The basic thesis of the book (which runs through essays by different authors) is that improvised music's importance is in its "community building"--as a form of utopianism in action. My feelings about this idea are mixed: on the one hand the community around jazz (of fans, musicians, critics, presenters, &c) is indeed one of its appeals; on the other often this tempts jazz/improv fans to excesses of pride & denigration of other forms of music (witness the silly comments of people like Eddie Prevost about the "authoritarian", "hierarchical" nature of pop music or classical music). & the emphasis on community building in the book can sometimes seem to get things backwards: as if the importance of the music weren't the music at all but the forms of community it gives rise to. As the thinness of musicological description (or even more nontechnical description) in the book suggests, this can mean a curious bypassing of the actual music that led people to join the jazz/improv community in the first place.

Not really an essential purchase unless you're doing academic work in the field.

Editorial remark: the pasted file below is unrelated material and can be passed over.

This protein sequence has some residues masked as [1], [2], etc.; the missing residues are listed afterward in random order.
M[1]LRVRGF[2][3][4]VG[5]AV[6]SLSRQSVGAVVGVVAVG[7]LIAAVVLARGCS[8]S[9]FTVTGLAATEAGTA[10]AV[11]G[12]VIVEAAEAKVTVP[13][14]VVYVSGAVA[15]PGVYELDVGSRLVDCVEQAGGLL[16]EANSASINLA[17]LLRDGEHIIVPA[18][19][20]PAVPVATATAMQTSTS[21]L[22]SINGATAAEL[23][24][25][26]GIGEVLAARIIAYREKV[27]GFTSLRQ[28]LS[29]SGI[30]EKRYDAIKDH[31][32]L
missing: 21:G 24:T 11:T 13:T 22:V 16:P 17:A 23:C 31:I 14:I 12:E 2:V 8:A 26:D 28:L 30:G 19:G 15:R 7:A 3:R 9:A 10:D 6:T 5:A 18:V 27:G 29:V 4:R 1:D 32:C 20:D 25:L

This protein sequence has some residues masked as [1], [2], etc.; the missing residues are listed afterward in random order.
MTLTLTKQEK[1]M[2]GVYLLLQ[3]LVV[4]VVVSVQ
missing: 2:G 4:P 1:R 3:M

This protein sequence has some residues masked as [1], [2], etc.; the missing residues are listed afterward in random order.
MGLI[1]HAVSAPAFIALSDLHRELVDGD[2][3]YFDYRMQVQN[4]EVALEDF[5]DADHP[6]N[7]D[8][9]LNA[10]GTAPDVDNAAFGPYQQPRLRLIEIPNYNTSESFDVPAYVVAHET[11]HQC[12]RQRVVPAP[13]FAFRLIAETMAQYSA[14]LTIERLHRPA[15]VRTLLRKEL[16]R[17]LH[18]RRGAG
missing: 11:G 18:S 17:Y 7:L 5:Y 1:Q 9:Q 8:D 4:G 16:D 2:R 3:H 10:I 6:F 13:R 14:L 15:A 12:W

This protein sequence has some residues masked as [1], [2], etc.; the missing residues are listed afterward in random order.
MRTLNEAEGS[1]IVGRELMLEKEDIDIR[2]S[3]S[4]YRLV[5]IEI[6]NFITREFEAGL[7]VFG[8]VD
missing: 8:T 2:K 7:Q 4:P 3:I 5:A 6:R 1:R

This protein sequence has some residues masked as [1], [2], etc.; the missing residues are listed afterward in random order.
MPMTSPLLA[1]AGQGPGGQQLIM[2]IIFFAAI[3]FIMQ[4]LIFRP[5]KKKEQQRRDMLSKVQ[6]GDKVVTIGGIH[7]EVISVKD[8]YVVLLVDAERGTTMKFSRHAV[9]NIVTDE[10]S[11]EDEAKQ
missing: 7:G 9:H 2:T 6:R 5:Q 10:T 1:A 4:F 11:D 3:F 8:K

Write your own review about The Other Side of Nowhere: Jazz, Improvisation, and Communities in Dialogue (Music Culture)

Customer Support: 1-888-395-0572
Welcome to Christian Bookstore .Net

Our team at Christian Bookstore .Net would like to welcome you to our site. Our Christian book store features over 150,000 Christian products including Bibles, Christian music, Christian books, jewelry, church supplies, Christian gifts, Sunday school curriculum, purity rings, homeschool curriculum and many other items to encourage you in your walk with God. Our mission is to provide you with quality Christian resources that you can benefit from and share with others. The best part is that our complete selection of Christian books and supplies is offered at up to 20% off of retail price! Please call us if you have any questions or need assistance in ordering at 1-888-395-0572. Have a blessed day.

Terms & Conditions | Privacy Policy | Site Map | Customer Support